the special objects of my car
and protection. (4) Should'I
ever divulge, or cause to be di
vulged, any of the secrets of this
order, or any of the forejroine:
obligations, I must meet with the
fearful punishment of death and
a traitor's doom, which is death,
death, at the hands of the breth
ren." (This oath is copied from
the older edition of the Kncyelo-
edia as taken from the congres
Membership in the Klan was
confined to Confederate soldiers
nd the sons of soldiers, except
by special orders from highest
uthoritie. All weie required
to be well armed and ready to
assemble at the call of the Cy-
lops. and obey any orders re
ceived, no n.atr what the char-
cter of the deeds might be, even
urning and killing.
"In nocturnal raids they were
isguised in long robes, wore
masks over their faces, avd high
cardboard hats with ears and
horns attached. Exaggerated tales
were circulated among the freed-
nen as to the numbers and super
natural powers of the Ku Klux.
who were reported to be the
shosts of dead Confederate sol-dierf"
"Resolutions were introduced
n secret meetings oi tne Klan
ind the decisions took the foyn
f decrees. The most frequent
ictims were negroes, who were
active in politics, agents of the
L S. Freedman's Bureau, carpet-
t'anjrers (Northern men who went
with for business!, scalawags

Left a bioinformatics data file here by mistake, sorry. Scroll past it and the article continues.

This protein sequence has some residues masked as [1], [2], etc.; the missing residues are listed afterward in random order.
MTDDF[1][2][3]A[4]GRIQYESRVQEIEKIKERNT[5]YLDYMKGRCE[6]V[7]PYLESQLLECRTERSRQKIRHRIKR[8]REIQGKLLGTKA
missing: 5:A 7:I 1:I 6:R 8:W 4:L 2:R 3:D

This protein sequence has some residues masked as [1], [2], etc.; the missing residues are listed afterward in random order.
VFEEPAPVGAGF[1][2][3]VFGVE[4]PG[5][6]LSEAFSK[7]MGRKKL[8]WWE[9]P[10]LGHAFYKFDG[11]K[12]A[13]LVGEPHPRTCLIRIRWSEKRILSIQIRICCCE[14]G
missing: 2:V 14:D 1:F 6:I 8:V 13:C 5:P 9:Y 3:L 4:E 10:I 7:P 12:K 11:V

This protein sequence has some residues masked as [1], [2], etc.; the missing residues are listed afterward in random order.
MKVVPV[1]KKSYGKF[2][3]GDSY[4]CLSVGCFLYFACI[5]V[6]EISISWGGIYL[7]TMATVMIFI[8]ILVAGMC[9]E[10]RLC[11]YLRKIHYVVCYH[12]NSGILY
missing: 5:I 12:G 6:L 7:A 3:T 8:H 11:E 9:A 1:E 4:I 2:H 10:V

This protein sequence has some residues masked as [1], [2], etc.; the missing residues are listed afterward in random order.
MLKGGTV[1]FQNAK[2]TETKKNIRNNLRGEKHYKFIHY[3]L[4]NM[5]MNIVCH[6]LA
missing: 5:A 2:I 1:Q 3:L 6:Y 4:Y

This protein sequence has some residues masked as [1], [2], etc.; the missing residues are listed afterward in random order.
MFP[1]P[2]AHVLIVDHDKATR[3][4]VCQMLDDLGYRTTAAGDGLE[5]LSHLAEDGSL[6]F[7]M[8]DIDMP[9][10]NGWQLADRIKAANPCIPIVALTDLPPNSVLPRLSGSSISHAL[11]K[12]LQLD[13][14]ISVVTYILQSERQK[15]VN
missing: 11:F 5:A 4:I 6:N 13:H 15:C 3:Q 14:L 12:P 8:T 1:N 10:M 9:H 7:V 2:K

Southern white men who became
Republicans in politics after the
var, as did General Longstreet t .
Vorthern teachers and ministers.
rhese were sometimes simply
warned tb desist from certain
courses, or notified to leave the
community, but sometimes suf
fered punishments of whipping ct
"In case of a warning or noti-
ication the decree vas couched
in strange or mysterious phrase
ology, and posted ia some con
spicnous place about the premi
ses of the victim for whom it was
intonaea. The fallowing ar-3
samples of such decrees, the first
being copied from the congres
signal report, the second from
Geaeral Clayton's Aftermath:
"K. K. K. Dismal Swamp,
u2 D. XIV 11th hour.
'Mene, mene, tekel, upharsin.
The bloddy dagger is drawn-? the
'.rying hour is at hand; beware!
Your steps are marked; the eye
of the dark chief is upon you.
First; he warns; then the aveng
ins dagper flashes in the moon
light. By order of the grand
Posted on a tree at Pine Bluff
Ark., April C, 1SCS;
"K. K. K., Corinth Divi$;on,
"Pine Bluff Retreat,